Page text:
Parts per billion (ppb) or Micrograms per liter - one part per billion corresponds to one minute in 2,000 years, or a single penny in $10,000,000.
Picocurie per liter (pCi/l) - picocurie per liter is a measure of the radioactivity in water.
Action Level (AL)- the concentration of a contaminant which, if exceeded, triggers treatment or other requirements which a water system must follow.
Millirems per year(mrem/year) - A measure of radiation absorbed by the body.
Treatment Technique (TT) - A treatment technique is a required process intended to reduce the level of a contaminant in drinking water.
Maximum Contaminant Level - The "Maximum Allowed" (MCL) is the highest level of a contaminant that is allowed in drinking water. MCLs are set as close to the MCLGs as feasible using the best available treatment technology.
Maximum Contaminant Level Goal - The "Goal"(MCLG) is the level of a contaminant in drinking water below which there is no known or expected risk to health. MCLGs allow for a margin of safety.
NA - Not Applicable
Unregulated Substances - Substances that do not have MCL’s or MCLG’s. Monitoring of these substances helps EPA to determine where certain contaminants occur and whether it needs to regulate those contaminants.
The state requires us to monitor for certain contaminants less than once per year because the concentrations of these contaminants are not expected to vary from year to year. Some data, though representative of the water quality, is more than one year old.
Substance (units) Year Sampled MCL MCLG DETECTED Range Violation Typical Sources
Alpha Emitters* (pCi/L) 2004 15 0 2.0 0.8-2.0 NO Erosion of natural deposits
Beta/photon Emitter** (pCi/L) 2002 50 0 14.2 5.8-14.2 NO Erosion of Natural deposits
Barium (ppm) 2006 2 2 0.45 0.083-0.45 NO Discharge of drilling waste; discharge from metal refineries; erosion from natural deposits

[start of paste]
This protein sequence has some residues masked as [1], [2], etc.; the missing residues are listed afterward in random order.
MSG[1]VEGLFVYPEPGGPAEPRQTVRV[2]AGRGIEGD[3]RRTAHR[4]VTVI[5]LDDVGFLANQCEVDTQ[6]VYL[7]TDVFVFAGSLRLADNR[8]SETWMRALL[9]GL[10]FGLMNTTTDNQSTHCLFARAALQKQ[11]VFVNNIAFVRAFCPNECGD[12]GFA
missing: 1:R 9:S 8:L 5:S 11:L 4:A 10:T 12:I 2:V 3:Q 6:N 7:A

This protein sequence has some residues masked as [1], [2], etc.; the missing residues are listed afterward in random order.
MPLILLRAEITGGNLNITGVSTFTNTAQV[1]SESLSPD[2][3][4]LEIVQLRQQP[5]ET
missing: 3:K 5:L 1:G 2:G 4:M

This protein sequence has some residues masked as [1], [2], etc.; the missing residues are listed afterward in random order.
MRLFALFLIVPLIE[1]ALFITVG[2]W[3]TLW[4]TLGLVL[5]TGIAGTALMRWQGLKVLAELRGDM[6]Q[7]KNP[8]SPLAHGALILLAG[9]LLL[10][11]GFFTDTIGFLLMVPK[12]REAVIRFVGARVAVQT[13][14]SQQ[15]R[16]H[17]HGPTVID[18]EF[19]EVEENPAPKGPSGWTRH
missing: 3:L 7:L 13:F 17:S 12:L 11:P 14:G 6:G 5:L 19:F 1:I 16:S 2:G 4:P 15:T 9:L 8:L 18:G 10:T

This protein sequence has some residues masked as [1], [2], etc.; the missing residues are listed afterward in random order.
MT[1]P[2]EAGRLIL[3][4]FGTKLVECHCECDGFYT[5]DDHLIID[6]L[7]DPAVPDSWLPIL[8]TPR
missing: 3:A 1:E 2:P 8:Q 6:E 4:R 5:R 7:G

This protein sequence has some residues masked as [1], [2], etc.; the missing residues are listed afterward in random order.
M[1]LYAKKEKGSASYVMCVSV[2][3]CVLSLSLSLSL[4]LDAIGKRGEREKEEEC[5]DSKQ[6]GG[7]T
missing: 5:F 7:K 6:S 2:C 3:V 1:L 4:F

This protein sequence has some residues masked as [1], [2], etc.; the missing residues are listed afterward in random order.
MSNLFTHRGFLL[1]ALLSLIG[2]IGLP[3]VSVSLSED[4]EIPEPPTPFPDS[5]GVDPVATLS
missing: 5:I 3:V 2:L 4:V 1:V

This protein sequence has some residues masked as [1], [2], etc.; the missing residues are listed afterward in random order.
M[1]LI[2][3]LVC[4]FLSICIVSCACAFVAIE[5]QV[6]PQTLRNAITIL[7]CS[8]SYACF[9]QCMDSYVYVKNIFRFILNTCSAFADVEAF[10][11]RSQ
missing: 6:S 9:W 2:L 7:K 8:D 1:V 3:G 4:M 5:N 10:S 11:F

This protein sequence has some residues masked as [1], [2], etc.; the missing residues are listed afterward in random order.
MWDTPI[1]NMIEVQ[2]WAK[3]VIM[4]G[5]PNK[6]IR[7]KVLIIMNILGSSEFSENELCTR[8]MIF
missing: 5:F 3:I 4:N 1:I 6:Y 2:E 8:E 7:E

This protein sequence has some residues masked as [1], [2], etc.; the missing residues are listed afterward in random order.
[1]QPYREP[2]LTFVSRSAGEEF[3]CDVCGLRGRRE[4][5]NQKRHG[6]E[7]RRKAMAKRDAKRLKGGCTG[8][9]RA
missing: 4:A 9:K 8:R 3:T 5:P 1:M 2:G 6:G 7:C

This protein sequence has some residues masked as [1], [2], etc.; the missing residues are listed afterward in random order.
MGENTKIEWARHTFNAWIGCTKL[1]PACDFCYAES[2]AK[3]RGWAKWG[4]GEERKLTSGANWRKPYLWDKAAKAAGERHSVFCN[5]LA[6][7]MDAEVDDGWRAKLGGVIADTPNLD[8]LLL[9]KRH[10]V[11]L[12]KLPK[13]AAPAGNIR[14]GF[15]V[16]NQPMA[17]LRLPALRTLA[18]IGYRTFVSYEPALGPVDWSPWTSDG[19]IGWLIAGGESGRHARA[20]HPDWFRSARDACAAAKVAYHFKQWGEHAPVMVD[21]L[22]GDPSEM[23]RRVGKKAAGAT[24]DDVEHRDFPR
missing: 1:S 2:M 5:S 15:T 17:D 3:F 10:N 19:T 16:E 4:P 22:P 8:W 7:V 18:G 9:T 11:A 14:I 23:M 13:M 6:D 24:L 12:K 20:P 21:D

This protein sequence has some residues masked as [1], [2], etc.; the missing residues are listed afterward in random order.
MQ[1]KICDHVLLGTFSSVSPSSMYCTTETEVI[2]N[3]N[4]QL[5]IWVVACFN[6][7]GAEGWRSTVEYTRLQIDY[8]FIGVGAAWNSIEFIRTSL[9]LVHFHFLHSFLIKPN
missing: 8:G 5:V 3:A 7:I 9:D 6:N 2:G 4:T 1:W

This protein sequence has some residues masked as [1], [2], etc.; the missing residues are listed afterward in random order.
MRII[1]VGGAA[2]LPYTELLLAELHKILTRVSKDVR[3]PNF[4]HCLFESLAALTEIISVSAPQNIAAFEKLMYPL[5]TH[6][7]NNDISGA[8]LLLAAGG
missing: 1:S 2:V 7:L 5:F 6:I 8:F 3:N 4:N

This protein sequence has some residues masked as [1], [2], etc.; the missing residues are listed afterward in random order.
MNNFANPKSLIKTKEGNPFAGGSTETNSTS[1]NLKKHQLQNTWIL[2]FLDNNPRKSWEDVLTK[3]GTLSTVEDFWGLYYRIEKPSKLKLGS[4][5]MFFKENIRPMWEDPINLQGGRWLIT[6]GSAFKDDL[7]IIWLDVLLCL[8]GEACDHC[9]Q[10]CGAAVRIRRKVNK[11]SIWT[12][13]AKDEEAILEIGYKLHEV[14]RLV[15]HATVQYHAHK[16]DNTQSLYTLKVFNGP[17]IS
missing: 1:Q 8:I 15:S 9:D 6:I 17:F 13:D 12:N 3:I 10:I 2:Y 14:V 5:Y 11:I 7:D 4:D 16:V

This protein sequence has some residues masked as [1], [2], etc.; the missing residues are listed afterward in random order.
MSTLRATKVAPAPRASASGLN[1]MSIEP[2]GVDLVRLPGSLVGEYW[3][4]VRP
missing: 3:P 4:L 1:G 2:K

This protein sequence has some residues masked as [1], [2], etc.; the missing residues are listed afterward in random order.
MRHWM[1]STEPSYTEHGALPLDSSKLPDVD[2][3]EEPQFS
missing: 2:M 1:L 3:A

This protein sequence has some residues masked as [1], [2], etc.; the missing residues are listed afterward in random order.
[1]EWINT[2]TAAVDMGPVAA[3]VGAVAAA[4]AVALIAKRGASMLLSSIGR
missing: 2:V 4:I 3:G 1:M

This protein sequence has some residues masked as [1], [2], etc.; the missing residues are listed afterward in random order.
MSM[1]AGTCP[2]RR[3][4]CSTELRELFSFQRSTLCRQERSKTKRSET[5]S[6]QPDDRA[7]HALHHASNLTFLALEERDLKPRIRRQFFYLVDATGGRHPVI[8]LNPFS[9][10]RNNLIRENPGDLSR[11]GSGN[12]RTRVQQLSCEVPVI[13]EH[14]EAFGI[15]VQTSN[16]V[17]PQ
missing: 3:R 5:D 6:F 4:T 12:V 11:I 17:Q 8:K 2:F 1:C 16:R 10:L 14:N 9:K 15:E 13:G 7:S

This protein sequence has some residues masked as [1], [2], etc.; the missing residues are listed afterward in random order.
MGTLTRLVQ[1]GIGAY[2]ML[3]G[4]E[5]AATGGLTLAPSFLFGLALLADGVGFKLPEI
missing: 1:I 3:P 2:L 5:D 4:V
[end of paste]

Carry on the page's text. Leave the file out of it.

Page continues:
cis-1-2-Dichloorethylene (ppb) 2006 70 70 60.5 ND-60.5 NO Discharge from chemical factories
Trans- 1,2-Dichloroethylene (ppb) 2006 100 100 3.1 ND-3.1 NO Discharge from industrial chemical factories
Fluoride (ppm) 2006
4 4 1.0 0.8 -1.0
NO Erosion of natural deposits; water additive
strong teeth; discharge from fertilizer and
Nitrate (ppm) 2007 10
10 1.1 0.02-1.1 NO
Runoff from fertilizer use; leaching from septic tanks,
sewage; erosion of natural deposits
Nickel (ppb) 2006 NA*** NA 3.5 0.5-3.5 NO Erosion of natural deposits; runoff from making of
stainless steel and other alloys
Radium 228 (pCi/l) 2004 5 0 1.4 0.30-1.40 NO Erosion of natural deposits
Picloram 2007 500 500 0.6 ND-0.6 NO Herbicide runoff
[Total trihalomethanes] (ppb) 2006 80 NA 18.09 12.1-22.1 NO By-product of drinking water chlorination
(HAA5) (ppb) 2006 60 NA 7.92 5-10.9 By-product of drinking water chlorination
Chlorine (ppm) 2005 4 4 1.0 0.2-1.0 NO Water additive to control microbes
LEAD AND COPPER (Tap water samples were tested from 40 households throughout the service area) Substance (units) Year Action MCLG 90th Number of Violation Typical Source
Sampled Level Percentile Homes Above
2007 1.3 1.3 0.97
0 NO Corrosion of household
erosion of natural deposits; leaching from wood preservatives
Lead (ppb) 2007 15 0 1.6 0 NO Corrosion of household plumbing systems; erosion of natural deposits
Substance (units) Year Sampled Detected Range Typical Source
Bromodichloromethane (ppb) 2004 2.3 1.5-3.0 By-product of drinking water disinfection
Dibromochloromethane (ppb) 2004 0.7 0.7-1.5 By-product of drinking water disinfection
Chloroform (ppm) 2004 2.8 1.9-4.2 By-product of drinking water disinfection
Sodium (ppm) 2006 40 7-40 Naturally occurring